Our research

Supporting debt advice clients in vulnerable situations – a new nationwide survey of advisers 

In March of 2018 we launched a survey looking at how the debt advice sector supports clients who are in vulnerable situations. Conducted by PFRC in partnership with the Money Advice Trust and the Money and Mental Health Policy Institute (MMHPI), the research gathered first-hand experiences of frontline debt advisers, who are often working with people with complex needs such as serious illness, or wider life events like substance addictions or gambling problems. 

Working with the advice sector and other experts, the survey findings helped to inform new guidance, training and resources to support frontline advisers. The guidance is highly practical and realistic, and is grounded in the everyday experiences of frontline advisers.    

See our publications page for further information. 

Vulnerability – guides for lending and debt collection 

In 2016 the Finance & Leasing Association (FLA) and UK Finance (then the UK Cards Association) commissioned research to help their members identify and support customers in vulnerable circumstances. The project focused not only on identifying the challenges that frontline and collections staff encounter in their day-to-day dealings with such customers, but also on developing commercially realistic interventions to address these issues. 

The project was led by Chris Fitch (PFRC Honorary Research Fellow), an expert in the field of mental health and debt from the Institute of Psychiatry, Psychology and Neuroscience’s doctoral programme at Kings College, and Jamie Evans (PFRC Research Associate).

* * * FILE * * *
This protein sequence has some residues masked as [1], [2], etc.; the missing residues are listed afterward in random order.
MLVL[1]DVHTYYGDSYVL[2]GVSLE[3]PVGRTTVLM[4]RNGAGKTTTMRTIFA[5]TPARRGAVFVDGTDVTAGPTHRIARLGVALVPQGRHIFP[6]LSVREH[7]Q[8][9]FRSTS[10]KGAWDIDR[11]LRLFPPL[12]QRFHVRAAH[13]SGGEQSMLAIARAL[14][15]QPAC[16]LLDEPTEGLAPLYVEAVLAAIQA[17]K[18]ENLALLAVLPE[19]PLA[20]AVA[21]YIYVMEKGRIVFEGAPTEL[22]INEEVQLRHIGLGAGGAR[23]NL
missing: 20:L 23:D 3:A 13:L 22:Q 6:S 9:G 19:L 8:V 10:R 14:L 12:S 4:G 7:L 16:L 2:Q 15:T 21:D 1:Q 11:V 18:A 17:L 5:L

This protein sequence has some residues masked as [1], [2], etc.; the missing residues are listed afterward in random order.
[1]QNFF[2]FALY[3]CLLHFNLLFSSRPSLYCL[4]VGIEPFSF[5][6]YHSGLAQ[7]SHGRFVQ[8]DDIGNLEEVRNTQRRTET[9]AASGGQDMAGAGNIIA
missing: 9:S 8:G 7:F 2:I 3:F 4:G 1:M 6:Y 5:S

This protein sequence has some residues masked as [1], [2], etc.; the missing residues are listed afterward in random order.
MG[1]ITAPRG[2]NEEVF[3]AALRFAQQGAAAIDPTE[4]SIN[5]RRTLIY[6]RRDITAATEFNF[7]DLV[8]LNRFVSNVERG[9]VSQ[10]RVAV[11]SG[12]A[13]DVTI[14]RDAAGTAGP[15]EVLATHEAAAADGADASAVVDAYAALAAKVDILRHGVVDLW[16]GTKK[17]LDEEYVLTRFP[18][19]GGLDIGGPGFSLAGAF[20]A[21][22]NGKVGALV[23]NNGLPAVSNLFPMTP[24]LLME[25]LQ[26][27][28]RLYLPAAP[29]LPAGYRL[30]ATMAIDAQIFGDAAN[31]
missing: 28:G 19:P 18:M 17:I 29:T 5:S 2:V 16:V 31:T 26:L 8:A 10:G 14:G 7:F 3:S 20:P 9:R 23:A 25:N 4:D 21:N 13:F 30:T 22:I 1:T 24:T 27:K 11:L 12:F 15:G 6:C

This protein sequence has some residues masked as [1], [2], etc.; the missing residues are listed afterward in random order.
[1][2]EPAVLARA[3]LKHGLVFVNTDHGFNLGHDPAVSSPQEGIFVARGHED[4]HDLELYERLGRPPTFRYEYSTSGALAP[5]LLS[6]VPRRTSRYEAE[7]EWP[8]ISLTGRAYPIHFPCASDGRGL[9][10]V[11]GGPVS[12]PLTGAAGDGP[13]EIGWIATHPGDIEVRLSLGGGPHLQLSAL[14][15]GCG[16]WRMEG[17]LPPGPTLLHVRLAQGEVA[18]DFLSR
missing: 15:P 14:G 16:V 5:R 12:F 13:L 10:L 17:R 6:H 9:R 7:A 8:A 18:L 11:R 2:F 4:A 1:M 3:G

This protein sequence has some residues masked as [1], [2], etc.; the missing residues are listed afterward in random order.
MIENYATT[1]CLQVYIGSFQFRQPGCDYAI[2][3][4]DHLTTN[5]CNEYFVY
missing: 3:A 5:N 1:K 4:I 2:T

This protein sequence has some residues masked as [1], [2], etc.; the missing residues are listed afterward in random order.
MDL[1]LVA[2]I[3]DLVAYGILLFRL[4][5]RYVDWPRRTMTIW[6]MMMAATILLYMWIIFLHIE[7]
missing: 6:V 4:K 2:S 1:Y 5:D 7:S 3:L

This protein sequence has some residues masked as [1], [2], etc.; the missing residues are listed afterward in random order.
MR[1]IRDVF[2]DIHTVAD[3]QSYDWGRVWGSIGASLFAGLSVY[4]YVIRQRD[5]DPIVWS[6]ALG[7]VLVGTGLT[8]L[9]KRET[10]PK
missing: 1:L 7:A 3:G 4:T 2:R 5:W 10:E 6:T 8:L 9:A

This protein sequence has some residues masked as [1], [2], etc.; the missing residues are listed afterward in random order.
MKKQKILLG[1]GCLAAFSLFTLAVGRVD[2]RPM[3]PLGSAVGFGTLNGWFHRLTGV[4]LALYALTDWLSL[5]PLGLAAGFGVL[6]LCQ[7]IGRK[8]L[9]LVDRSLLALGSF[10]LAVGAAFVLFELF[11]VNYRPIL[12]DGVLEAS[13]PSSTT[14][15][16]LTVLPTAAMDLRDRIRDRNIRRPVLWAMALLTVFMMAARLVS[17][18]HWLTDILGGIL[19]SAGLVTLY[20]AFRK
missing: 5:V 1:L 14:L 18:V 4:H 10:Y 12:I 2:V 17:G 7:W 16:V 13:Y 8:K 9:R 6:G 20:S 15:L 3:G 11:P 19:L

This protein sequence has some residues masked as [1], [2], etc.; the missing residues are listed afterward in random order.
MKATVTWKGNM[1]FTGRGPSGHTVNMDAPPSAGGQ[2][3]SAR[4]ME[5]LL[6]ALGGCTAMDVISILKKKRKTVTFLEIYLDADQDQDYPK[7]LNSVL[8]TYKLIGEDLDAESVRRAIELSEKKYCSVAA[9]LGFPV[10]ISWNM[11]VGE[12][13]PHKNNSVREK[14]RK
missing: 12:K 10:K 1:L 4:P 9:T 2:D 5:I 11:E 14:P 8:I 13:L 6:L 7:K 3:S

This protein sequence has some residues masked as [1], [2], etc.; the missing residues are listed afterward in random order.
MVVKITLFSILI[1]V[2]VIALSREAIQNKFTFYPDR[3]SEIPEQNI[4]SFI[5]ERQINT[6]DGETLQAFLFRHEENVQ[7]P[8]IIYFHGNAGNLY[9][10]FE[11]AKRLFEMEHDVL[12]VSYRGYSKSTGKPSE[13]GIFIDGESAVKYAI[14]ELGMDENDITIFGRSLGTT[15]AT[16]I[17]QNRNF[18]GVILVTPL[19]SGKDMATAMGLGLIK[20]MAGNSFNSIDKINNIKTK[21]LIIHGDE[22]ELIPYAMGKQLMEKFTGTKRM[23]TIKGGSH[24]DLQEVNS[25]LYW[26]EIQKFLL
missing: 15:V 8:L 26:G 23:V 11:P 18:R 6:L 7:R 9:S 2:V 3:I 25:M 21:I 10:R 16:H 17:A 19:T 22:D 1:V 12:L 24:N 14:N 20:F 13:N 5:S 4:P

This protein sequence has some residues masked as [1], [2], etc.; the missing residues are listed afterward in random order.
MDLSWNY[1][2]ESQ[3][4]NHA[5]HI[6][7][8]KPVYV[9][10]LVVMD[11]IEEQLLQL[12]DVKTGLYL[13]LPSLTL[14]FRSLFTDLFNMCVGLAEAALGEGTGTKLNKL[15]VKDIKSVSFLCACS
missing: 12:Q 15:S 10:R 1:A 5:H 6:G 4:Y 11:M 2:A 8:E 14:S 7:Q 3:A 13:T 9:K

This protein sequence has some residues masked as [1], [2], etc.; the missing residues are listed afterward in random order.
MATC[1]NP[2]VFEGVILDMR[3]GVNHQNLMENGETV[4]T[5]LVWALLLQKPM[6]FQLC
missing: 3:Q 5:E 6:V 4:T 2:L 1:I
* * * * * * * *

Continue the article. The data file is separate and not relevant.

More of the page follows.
The guides we have produced: 

  • Provide insights on the practices and challenges faced by staff when working with customers in vulnerable situations. 

  • Suggest practical and commercially realistic solutions to these challenges that frontline staff can incorporate into their daily work, which organisations can build into their wider policy and culture, and which will ultimately help identify, engage with and support customers who find themselves in a vulnerable situation. 

  • Share these solutions with the wider credit and collections sector in a clear, recognisable, and easy to implement format building upon an earlier report ‘Lending, Debt Collection and Mental Health: Twelve Steps for Treating Potentially Vulnerable Customers Fairly’. 

  • Provide a benchmark where the overall sector and individual firms currently ‘sit’ in relation to their work on vulnerability. This will allow the sector to reflect on the work they have undertaken, as well as providing a means to measure progress. 

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